She also makes clear that her superheroic sexuality, like all other aspects of her identity, is a performance. In an early meeting with Batman, he tells her that long hair is dangerous because someone could grab at it. She says nothing to him, only to take her wig off on the next page. But what kind of performance is it? We know from her own history that Batwoman is lesbian; therefore this sexuality is already queer at some level. But there is more to her performance that unsettles the notion of the superheroine as a passive sexual fantasy. Her costume is not so far from a dominatrix, nor is her combination of sexuality and violence/power. It also echoes the vampire—that monster made of violence and sexuality run amok. In Figure 5, for example, our heroine not only rises above the panels of her fight, she penetrates in and out of the panels, bending not only the action of the scene but the representation of time itself to her will. And yet this page composition reveals something interesting: the very power of her legs—that which gives her the physical advantage over her opponents, which gives her the penetrative power over time and space on the page—comes to a point between her legs. And rather than focus on something like her buttocks or thighs—Williams gets us right to the point. We are literally confronted with her sex as power.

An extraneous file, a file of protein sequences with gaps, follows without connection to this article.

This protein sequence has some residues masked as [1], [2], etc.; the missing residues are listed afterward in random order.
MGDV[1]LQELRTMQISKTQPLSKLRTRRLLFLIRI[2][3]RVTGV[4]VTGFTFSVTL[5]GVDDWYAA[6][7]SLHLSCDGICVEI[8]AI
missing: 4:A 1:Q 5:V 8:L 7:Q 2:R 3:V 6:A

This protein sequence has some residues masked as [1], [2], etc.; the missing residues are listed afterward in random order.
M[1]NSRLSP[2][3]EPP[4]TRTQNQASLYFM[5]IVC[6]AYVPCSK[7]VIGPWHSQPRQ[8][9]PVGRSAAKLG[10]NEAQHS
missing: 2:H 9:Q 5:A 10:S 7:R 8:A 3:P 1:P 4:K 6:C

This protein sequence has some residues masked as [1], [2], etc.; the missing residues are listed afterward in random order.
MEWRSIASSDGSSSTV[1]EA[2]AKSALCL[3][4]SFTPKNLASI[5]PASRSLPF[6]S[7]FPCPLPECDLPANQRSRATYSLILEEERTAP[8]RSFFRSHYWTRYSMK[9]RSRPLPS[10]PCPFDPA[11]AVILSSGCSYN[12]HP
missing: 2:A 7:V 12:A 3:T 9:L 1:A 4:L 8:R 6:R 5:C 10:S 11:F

Figure 5